The 39 Steps (1935)



















Just at the beginning of his career and fame, Alfred Hitchcock made a movie very similar to one of his other classics "North by Northwest". Whether it was dissatisfaction with how "The 39 Steps" turned out or just wanting to relieve the story of a man falsely accused of murder on the run from the police, Hitchcock's two movies have a striking amount of similarities.
"The 39 Steps" doesn't hesitate before kick-starting the plot. Within five minutes of the movie's opening, there are gunshots, government spies, secrets, false identities, and a heavy amount of intrigue.
The crime genre belongs to Hitchcock, he helped turn it into what it is today.
Richard Hannay (Robert Donat) is attending a music hall where odd variety acts seem to abound. There is a man who memorizes 50 new facts a day, he is a trivia master and the audience will try to fool him with trick questions and impossible inquiries. But as the crowd yells their questions louder and louder a minor riot starts to break out...and then a gun is fired. People run for the door and Richard is trapped next to a young woman. This mysterious woman who refers to herself as "Miss Smith", asks to be taken home with Hannay. When asked why she says simply because she wants to.
Here as with "North by Northwest" is the story of a man who is just trying to clear his name...that's what he tells himself. I hypothesize that both protagonists from Hitchcock's two films are wanting something more out of life...they want to live a little more; and by "live" I mean "have adventure".
Both Thornhill and Hannay are really smooth characters, they don't panic and always have some sort of exit strategy. It's easy to see where Captain Jack Sparrow has his roots—characters like these.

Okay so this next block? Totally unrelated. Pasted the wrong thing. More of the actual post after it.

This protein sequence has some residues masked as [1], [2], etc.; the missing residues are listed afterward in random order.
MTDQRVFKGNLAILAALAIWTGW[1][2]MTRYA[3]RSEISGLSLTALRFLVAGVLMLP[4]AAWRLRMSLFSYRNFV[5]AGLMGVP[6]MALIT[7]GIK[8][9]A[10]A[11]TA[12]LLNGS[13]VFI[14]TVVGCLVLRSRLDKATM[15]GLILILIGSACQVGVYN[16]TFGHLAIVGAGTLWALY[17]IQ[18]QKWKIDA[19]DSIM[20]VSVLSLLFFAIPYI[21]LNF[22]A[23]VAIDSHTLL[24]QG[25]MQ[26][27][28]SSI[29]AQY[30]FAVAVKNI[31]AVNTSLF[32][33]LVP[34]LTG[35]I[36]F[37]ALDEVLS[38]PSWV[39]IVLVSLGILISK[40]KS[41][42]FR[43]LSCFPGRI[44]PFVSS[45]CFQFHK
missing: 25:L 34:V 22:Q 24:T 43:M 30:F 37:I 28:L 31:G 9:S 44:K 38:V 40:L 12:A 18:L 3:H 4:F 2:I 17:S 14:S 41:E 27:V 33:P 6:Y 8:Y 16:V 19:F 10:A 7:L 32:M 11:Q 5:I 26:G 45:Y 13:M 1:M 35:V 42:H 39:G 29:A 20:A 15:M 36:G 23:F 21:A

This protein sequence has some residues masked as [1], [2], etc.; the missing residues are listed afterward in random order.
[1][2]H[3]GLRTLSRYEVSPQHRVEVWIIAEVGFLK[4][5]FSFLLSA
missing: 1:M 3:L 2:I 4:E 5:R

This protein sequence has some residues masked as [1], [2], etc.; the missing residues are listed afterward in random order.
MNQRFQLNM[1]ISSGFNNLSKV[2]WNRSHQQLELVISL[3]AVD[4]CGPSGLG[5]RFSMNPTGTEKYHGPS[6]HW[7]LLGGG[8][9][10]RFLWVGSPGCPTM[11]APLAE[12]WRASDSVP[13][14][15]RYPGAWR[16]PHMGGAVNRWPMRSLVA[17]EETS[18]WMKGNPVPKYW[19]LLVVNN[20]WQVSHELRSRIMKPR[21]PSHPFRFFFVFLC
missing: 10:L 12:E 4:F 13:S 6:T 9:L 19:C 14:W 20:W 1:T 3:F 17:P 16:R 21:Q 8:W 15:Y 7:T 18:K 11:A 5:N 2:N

So Miss Smith tells Hannay about the 39 steps...but what they are, she doesn't say. She says that she's going to Scotland to meet a person (cue espionage themed music). In a somewhat Bond-feeling move, she says to beware a man with a knuckle missing on his pinky finger.
Then, during the night, Miss Smith stumbles into Hannay's room with a paper clutched in her hand. She falls onto the bed with a knife sticking out of her back.
Hannay knows that he will be blamed for the murder, or maybe he's concerned about himself, so he trades clothes with the milkman and sneaks out of his apartment.
Now, he's on the run.
He hops on a train, like Thornhill from "North by Northwest" and decides to figure out the mystery of the 39 steps himself.
Billed as a comedy and repeated as a beloved stage play, there is nothing incredibly funny about "The 39 Steps". It's important to note that the circumstances are given their proper respect and in this way, it's a little more lighthearted than the typical crime movie. But then again, everything was a little cheerier in the mid 30s.
I can see how this would be a good play for the stage, yet even while watching the movie I was wincing at the imagined over-exaggerated acting that stage actors and directors have a propensity to do just to weasel a laugh from the audience. So in that respect, I don't think I want to see the stage play.
The woman of the film is unusual because she's not fooled by fast words and fancy language. In fact, it takes a lot for her not to despise Harray...ah, romance.
Yes, it begins the stereotypes and yes, it is a big disaster waiting to happen. But with all that in mind, "The 39 Steps" is remarkably entertaining and thoroughly enjoyable.







Score: 3 out of 4 stars

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